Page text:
Cory Pass Trail AlbertaAs Canada’s most popular national park, Banff is a year-round tourist destination that appeals to pretty much everyone. For runners, it’s gained international prominence for its vast trail system, located within driving distance from the towns of Banff, Canmore and Calgary. Because of this, the region is a mountain-lined paradise for runners of all abilities.

The Cory and Edith Pass Trail Loop is the often-overlooked gem in the area, located just five minutes from Banff ’s town centre. There are definitely longer, more epic trails in the park, but this loop delivers the most in terms of getting the most bang for your buck. The 12.5k loop boasts nearly 1,100m elevation gain and delivers heart pounding climbs, stunning alpine views, gnarly single-track and flat-out downhill running on some very buff terrain. You most likely won’t be the only one on this trail, as it does get a good amount of hiker traffic, but it’s great seeing other people out enjoying nature.

To reach the trail, travel west from Banff and take the highway 1A exit. Make your first right turn onto a narrow paved road and follow this 1.5k lane to the parking lot. The trailhead is obvious and marked by the standard Banff Park signage – a brown sign with yellow lettering. From here, the trail gradually climbs until it reaches a fork. This is where the Cory Pass trail turns left and begins its steep climb for the next five kilometres. To go straight at this fork would take you up Cory Pass in reverse via Edith Pass first, which is entirely doable but not recommended.

The trail climbs steeply in a series of well-worn switchbacks, first through a grass-covered slope, but eventually entering a dense forest. Use trekking poles on this route to help with the climbs on the first half, as it will be a power hike for all but the strongest mountain runners.

The forest and steep slope angle eventually give way to some flatter sections dominated by exposed rock, that require some light scrambling. Trees soon open up to a steep-sided scree field, and the trail knifes through the rubble as it hugs the valley wall, climbing gradually all the way to the pass. The pass sits at the base of a cathedral-like spire of massive limestone, and provides fantastic views of the Bow Valley to the west, and Mount Norquay to the east. Take a moment to ponder life, take some deep breaths, snap a photo or 10, have a gel, and then get ready to fly, as the trail drops away on the east side of the ridge.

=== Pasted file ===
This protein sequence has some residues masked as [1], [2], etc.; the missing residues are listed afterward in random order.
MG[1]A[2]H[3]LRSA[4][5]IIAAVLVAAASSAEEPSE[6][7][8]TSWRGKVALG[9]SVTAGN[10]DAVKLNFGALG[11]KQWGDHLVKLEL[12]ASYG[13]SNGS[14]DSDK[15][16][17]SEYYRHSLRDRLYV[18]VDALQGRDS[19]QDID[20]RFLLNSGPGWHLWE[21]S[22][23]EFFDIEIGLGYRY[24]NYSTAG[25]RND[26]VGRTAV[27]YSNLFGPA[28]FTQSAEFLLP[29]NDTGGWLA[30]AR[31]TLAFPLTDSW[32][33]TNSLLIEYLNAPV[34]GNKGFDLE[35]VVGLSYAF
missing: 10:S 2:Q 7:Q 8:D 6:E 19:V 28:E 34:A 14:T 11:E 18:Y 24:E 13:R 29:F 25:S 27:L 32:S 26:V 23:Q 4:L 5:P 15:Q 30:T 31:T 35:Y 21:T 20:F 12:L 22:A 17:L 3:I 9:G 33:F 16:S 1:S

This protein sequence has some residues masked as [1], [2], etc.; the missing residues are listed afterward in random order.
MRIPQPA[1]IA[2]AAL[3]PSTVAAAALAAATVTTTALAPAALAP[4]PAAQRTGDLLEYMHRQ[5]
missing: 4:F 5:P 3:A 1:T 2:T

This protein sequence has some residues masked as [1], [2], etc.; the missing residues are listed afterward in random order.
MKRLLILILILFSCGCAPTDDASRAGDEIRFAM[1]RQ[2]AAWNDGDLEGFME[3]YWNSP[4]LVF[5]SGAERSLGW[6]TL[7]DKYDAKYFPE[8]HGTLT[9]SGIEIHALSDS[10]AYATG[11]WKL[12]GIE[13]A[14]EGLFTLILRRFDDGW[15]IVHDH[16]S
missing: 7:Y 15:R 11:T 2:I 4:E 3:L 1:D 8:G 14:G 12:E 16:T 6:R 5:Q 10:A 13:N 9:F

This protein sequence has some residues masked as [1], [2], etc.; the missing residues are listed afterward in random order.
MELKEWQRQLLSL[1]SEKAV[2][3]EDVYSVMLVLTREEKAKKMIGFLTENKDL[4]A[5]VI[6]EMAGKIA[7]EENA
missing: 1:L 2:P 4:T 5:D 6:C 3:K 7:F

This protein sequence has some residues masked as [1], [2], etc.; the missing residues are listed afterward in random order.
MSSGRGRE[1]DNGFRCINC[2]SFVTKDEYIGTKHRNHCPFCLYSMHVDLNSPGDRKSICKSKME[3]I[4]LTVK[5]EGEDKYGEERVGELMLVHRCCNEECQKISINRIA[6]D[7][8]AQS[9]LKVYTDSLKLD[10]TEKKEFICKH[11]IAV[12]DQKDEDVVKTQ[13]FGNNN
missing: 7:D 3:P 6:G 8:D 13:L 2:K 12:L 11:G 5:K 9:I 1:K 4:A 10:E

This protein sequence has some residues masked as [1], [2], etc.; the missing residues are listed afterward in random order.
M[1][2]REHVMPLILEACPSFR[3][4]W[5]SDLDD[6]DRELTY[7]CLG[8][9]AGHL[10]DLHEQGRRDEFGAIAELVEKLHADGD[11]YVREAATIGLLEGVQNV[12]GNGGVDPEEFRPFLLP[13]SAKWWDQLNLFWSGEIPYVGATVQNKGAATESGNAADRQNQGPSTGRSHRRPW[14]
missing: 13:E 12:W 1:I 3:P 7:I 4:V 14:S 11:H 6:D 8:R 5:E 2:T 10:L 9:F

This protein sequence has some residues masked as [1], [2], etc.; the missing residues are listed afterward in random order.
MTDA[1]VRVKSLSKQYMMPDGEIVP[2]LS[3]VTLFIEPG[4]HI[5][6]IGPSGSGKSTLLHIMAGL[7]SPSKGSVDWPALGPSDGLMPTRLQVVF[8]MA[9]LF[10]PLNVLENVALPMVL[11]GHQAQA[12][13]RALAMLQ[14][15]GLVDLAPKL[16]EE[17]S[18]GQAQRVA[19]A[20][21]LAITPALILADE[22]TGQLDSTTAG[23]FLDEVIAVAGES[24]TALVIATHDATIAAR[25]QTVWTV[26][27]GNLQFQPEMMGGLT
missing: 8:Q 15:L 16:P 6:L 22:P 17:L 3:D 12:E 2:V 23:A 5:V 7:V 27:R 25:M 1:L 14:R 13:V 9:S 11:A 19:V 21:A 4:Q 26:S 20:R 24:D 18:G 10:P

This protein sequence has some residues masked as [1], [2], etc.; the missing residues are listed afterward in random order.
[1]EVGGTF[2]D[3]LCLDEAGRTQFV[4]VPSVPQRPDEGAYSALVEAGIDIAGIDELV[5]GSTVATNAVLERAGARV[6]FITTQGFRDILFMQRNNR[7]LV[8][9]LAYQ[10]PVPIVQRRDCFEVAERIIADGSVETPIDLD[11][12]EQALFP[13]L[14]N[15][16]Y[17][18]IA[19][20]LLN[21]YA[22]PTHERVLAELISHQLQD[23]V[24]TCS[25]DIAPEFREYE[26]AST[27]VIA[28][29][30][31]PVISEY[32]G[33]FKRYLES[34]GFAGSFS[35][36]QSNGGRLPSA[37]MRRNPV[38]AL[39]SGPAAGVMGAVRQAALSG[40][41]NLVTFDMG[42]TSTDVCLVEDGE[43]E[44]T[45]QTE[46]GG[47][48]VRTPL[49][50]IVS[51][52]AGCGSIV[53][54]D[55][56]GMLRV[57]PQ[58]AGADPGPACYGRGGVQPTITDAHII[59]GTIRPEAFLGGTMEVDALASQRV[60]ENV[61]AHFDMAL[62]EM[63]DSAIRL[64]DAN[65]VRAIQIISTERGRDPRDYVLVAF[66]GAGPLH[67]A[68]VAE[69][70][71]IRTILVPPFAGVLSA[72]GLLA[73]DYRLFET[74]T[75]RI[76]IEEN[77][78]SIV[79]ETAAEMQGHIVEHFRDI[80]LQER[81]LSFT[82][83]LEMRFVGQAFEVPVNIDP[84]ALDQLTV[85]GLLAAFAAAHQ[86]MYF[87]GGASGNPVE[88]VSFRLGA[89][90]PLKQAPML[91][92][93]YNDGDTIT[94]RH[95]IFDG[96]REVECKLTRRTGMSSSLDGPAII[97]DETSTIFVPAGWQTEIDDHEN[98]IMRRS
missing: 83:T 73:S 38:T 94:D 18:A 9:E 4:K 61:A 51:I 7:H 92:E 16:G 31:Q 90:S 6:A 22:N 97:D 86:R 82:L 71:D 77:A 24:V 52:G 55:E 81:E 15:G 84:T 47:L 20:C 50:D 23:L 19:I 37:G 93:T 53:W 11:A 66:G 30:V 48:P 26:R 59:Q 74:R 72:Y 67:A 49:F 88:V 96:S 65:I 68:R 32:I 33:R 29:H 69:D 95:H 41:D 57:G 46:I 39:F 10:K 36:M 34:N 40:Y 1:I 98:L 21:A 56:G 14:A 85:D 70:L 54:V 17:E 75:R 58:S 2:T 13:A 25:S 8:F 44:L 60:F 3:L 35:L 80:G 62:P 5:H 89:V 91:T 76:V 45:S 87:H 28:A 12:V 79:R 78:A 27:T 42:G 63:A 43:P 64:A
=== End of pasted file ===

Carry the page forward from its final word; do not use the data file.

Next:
The first several hundred metres are a series of tight, narrow switchbacks with loose footing – so unless you are a mountain goat or have poles – take it easy. This gives way to an incredibly scenic and fun downhill, descending in series of smooth, flowing steps, as it rises and falls along the valley wall. This is definitely a highlight of the run. The trails wraps around a peak, where you will negotiate a short section of boulders before turning back uphill for about 100m, re-entering the forest. The forest section begins as a damp, rooted, and technical traverse, but transitions into a wonderfully wooded downhill that crosses avalanche scars, opening to views of 40 Mile Creek and Mount Norquay as you descend into the valley. A few kilometres later, you close the loop, passing the turn to Cory Pass, and can cool-down over the next few hundred metres on your way back to your vehicle, and hopefully a cool beverage. This loop can be hammered out in less than two hours by the supremely fit, but plan on 2:30 to four hours. The best time to run this trail is from late June to early October, when it is typically snowfree. Finally, make sure you have your bear spray with you before you begin this loop – it’s still wild country out there.

– Simon Donato

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